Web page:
UC Davis Health gets $8.8M from state to study Alzheimer’s

The Fresno Bee (Sunday) - - Obituaries - BY CATHIE AN­DER­SON can­der­[email protected]

Lead­ers of UC Davis Health an­nounced Thurs­day that the state of Cal­i­for­nia has awarded its sci­en­tists and clin­i­cians $8.8 mil­lion – or al­most 42 per­cent – of a $21 mil­lion pack­age ear­marked for the study of Alzheimer’s disease.

UCD’s team plans to use the fund­ing to study the role that racial dis­par­i­ties, di­a­betes, diet and in­fec­tion can play in the disease, said Charles DeCarli, a pro­fes­sor in the UCD Med­i­cal School’s neu­rol­ogy depart­ment and the di­rec­tor of the UC Davis Alzheimer’s Disease Cen­ter.

“As our pop­u­la­tion ages, dev­as­tat­ing dis­or­ders such as Alzheimer’s disease and other causes of de­men­tia are in­creas­ingly com­mon,” DeCarli said. “Not only do these dis­eases have se­vere con­se­quences for those af­fected, but they have sub­stan­tial added bur­den to their care­givers.”

David K. John­son, di­rec­tor of the UC Davis Alzheimer’s Disease Cen­ter in the East Bay, re­ceived the largest of the grants: $4.9 mil­lion. He said he will use it to ad­dress what he de­scribes as an epi­demic among older African Amer­i­cans who are at the great­est risk for cog­ni­tive de­cline and de­vel­op­ment of Alzheimer’s disease.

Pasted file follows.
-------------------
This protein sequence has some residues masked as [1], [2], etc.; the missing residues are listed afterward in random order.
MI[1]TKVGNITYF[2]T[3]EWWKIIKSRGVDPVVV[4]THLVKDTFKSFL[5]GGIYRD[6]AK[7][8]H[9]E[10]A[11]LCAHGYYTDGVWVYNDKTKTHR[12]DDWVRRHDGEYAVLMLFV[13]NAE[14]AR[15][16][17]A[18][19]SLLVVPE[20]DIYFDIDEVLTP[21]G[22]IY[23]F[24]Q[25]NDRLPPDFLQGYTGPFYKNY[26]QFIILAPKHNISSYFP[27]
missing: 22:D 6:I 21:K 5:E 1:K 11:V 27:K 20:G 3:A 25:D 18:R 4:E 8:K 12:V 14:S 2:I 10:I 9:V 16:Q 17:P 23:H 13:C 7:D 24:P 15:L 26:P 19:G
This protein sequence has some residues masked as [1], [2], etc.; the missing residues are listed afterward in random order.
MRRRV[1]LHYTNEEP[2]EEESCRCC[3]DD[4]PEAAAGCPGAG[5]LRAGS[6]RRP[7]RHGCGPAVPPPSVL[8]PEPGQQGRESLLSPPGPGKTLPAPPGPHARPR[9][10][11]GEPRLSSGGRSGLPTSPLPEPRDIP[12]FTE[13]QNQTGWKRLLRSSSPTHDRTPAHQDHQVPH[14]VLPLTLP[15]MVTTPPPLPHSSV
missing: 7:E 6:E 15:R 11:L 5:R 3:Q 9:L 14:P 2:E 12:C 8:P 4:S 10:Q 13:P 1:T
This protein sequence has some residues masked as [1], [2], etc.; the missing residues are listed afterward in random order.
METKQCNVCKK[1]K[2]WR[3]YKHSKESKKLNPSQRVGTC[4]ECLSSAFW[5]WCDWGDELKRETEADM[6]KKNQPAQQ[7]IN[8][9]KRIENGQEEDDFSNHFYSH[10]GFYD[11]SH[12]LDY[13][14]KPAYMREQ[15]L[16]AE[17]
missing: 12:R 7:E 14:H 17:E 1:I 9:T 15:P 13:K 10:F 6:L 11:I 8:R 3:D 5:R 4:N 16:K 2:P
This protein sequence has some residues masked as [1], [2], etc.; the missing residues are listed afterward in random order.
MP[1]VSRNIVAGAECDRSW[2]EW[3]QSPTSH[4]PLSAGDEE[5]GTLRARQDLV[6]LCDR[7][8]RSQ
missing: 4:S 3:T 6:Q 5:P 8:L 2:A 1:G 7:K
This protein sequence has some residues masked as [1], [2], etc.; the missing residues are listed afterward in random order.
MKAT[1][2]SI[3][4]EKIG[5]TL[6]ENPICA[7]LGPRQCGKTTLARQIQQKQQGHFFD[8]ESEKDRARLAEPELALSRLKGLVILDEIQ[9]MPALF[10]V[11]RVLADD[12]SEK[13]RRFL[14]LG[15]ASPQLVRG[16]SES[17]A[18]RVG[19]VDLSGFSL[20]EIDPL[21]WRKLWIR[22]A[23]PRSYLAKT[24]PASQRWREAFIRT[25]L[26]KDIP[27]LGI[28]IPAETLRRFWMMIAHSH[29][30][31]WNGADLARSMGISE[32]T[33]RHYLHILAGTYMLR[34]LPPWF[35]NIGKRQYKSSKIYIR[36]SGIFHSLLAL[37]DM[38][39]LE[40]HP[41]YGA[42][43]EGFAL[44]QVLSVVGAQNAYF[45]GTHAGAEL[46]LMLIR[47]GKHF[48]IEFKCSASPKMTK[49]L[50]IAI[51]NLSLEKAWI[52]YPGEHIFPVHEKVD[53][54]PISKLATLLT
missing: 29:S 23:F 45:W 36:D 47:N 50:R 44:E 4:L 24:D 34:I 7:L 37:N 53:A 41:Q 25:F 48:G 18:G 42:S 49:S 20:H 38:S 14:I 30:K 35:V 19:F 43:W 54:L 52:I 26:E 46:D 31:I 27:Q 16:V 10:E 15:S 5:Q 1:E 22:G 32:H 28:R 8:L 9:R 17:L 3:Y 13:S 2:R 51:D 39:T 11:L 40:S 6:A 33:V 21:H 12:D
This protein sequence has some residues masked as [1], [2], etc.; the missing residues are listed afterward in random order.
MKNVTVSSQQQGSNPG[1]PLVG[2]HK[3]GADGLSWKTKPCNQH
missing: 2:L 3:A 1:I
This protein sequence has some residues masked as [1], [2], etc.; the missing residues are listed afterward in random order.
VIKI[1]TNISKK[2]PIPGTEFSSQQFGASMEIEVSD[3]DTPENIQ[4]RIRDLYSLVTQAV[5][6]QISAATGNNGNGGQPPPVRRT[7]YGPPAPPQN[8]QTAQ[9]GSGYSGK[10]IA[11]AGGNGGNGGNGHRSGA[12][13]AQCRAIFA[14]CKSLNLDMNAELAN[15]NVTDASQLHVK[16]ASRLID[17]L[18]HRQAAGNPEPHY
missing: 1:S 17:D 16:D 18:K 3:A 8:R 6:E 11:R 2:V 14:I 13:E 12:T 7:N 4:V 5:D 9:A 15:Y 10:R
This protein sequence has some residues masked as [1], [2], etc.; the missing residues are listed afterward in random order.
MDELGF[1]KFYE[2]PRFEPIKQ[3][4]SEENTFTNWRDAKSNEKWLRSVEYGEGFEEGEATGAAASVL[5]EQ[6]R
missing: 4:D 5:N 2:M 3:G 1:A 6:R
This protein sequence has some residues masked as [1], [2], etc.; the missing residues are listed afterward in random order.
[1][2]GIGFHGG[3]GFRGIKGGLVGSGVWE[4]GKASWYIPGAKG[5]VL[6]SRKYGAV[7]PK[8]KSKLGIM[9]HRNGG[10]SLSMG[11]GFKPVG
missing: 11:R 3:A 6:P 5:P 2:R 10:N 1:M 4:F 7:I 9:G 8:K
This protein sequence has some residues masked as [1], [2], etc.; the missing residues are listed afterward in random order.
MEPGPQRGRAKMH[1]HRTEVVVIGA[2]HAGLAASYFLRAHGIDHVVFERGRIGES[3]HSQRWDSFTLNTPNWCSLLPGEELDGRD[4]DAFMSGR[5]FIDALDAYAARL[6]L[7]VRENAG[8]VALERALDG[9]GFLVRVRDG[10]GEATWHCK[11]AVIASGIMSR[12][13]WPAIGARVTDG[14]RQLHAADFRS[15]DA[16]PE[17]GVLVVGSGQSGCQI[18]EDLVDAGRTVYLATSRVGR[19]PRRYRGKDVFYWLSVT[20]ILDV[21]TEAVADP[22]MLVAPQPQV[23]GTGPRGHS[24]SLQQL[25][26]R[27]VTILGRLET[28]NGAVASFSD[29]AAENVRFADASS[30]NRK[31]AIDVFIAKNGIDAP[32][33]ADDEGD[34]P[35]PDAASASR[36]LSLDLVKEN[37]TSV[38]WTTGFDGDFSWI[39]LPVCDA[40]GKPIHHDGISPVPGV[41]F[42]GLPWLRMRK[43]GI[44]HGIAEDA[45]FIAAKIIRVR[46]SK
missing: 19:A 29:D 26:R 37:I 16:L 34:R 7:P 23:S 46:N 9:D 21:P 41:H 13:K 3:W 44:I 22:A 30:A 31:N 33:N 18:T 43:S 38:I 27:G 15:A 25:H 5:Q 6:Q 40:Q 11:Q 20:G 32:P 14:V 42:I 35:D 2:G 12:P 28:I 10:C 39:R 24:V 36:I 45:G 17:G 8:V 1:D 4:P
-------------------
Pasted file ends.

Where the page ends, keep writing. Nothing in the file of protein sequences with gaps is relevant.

As The Bee re­ported in mid-March, UC Davis re­searchers pub­lished a study they had done of brain tis­sue from 423 Amer­i­cans of Latino, African and non-His­panic white de­scent. It showed star­tling vari­a­tions in the causes of de­men­tia by race and eth­nic­ity.

Among blacks whose brains were stud­ied, 37



David K. John­son, di­rec­tor of the UC Davis Alzheimer’s Disease Cen­ter in the East Bay

per­cent of them had mark­ers for both Alzheimer’s disease and cere­brovas­cu­lar-re­lated de­men­tia, 43 per­cent had pure Alzheimer’s disease, and 11 per­cent showed signs of only cere­brovas­cu­lar-re­lated dam­age. Sci­en­tists are see­ing that many cases of de­men­tia are linked to vas­cu­lar dam­age, a risk can may be re­duce with changes in life­style, di­etary habits and early di­ag­no­sis and mon­i­tor­ing of hy­per­ten­sion and type 2 di­a­betes.

John­son said the grant will help ex­pand the clin­i­cal ser­vices of the East Bay cen­ter to in­clude de­liv­ery and test­ing of a life­style in­ter­ven­tion – diet, ex­er­cise and a com­bi­na­tion of both – to treat older adults with strong risk fac­tors for type 2 di­a­betes and associated cog­ni­tive de­cline.

“We are look­ing at fit­ness vs. diet and see­ing if one is bet­ter than the other for spe­cific peo­ple,” he said. “There are rea­sons to think that blacks and whites might re­spond dif­fer­ently to the dif­fer­ent parts of the di­a­betes pro­gram. Find­ing the an­swers would al­low us to tai­lor in­ter­ven­tions to meet the spe­cific needs of our pa­tients bet­ter.”

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